Unsuppressed and unprocessed anger that comes out in splurges of verbal anguish is one of David Hoyle’s trademarks and I, Victim is unsurprisingly bursting with ever increasing quantities of frustration at the way the world is. Hoyle’s targets are big enough to stay the same from one piece to another – the world order in general and capitalism and heteronormative masculinity in particular take another hit, or two, or a thousand, though the focus is, at least nominally, on mental health. The stigma, the personal experiences, the hell of institutional care and response, the victimisation and self-victimisation of those marked with a diagnosis, the battle for individuality – they all make an appearance and get dissected by Hoyle.
We all have mental health, he professes; mental health problems on the other hand are labels slapped on by a world that is hugely problematic itself. In the constellation of global militarism, perpetual war and violence of all shapes and sizes, the privileged neutralise the different by placing them in the looney bin box. These assertions come from the artist who once named his painting Hi, I’m David and 48 and Returning to Psychiatric Help Which Is in the Public Interest; stories of homophobic teenage bullying, disinterested teachers and doctors attempting to provide a ‘cure’ for the way he was, rear their heads. It’s difficult to object to Hoyle’s thoughts on what constitutes mental health when he readily admits that the rejection of all things institutional is a way to negotiate his identities.
Hoyle, the self-proclaimed anti-drag queen, works in a genre that leeches on autobiography and creates a space in which distinguishing the person from the persona is difficult or even uncalled for. Yet, detaching the veritable legend of David Hoyle from I, Victim, leaves the piece with a worrying amount of somewhat objectionable viewpoints. The disdain and disgust for psychiatrists wouldn’t fly were they to be directed at any other medical professional (imagine saying ‘it’s not your bone that’s broken, it’s the world’). The constant attacks at traditional masculinity often metastasise into a surge against men in general; the premise that only those who ‘urinate from a fleshy tube’ wage wars and promote capitalism neglecting to acknowledge that society has progressed to a point where some women get a say in the world order too (only to be proclaimed masculine and unwomanly). It all comes off sounding a bit like a message from the 60s – except perhaps the timeless question of whether all these conundrums are just first world problems, gibberish to the real victims of war that we never see, possibly for the lack of trying.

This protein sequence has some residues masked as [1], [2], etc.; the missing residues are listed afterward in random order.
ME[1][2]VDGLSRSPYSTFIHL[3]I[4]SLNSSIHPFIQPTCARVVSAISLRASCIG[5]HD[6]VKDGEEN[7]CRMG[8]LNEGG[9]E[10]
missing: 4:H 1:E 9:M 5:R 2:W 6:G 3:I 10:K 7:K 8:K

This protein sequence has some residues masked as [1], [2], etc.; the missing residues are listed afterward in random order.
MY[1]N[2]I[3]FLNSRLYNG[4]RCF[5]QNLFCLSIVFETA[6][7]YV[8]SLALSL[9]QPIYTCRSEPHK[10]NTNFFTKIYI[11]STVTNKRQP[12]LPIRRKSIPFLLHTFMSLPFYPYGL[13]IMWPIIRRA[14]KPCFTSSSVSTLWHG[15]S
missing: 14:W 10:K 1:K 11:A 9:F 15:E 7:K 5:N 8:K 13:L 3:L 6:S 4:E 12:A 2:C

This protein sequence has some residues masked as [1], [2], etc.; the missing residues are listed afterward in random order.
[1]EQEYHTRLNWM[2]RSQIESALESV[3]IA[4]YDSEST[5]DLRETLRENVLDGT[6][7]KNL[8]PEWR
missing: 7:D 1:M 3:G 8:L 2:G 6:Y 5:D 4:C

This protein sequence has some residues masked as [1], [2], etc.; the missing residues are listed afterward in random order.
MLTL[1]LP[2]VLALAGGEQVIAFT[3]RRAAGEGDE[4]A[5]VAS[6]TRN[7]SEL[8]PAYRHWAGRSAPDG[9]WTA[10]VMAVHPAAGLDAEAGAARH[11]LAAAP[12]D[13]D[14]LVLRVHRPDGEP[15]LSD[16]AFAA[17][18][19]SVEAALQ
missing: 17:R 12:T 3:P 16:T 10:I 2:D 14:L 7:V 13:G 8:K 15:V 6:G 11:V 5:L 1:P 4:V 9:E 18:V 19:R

Overtaking I, Victim is the contrast it presents between the content and the form. On the one hand, there’s Hoyle, the hurt, hurting, wounded, fighting, arresting host; he may be covered in make-up but he’s unadorned. He is also unfiltered, seemingly unscripted and thus unstructured and unfocused, shifting between having everyone’s undivided attention and adoration and alienating the already converted. On the other hand, there’s the minimalistic, poetic visual language of the show. A boyish youngster stands motionless and lifeless next to a big bunch of crisp white helium balloons; Simone Simone, a former Factory girl, lies wasted in the back entrance, shifting only for additional sips of beer. The prolonged images add a gentle, thoughtful side to what otherwise sometimes slips into a best of David Hoyle, complete with audience portraits and plans to kill off elected officials.
I, Victim finds Hoyle agitating once again; too often however he slips into a preacher, a paradygme of the life-long activist who is now simply against everything, detached from the realities of his audience and divorced from the empathy that usually burst out of him. This battle between Hoyle the mobilaser of the disenfranchised and Hoyle the political super-ego, culminates in a Cabaret sing-along, leaving behind an exhausted though exhilarated congregation; the only issue is, congregations are not necessarily allowed critical thinking.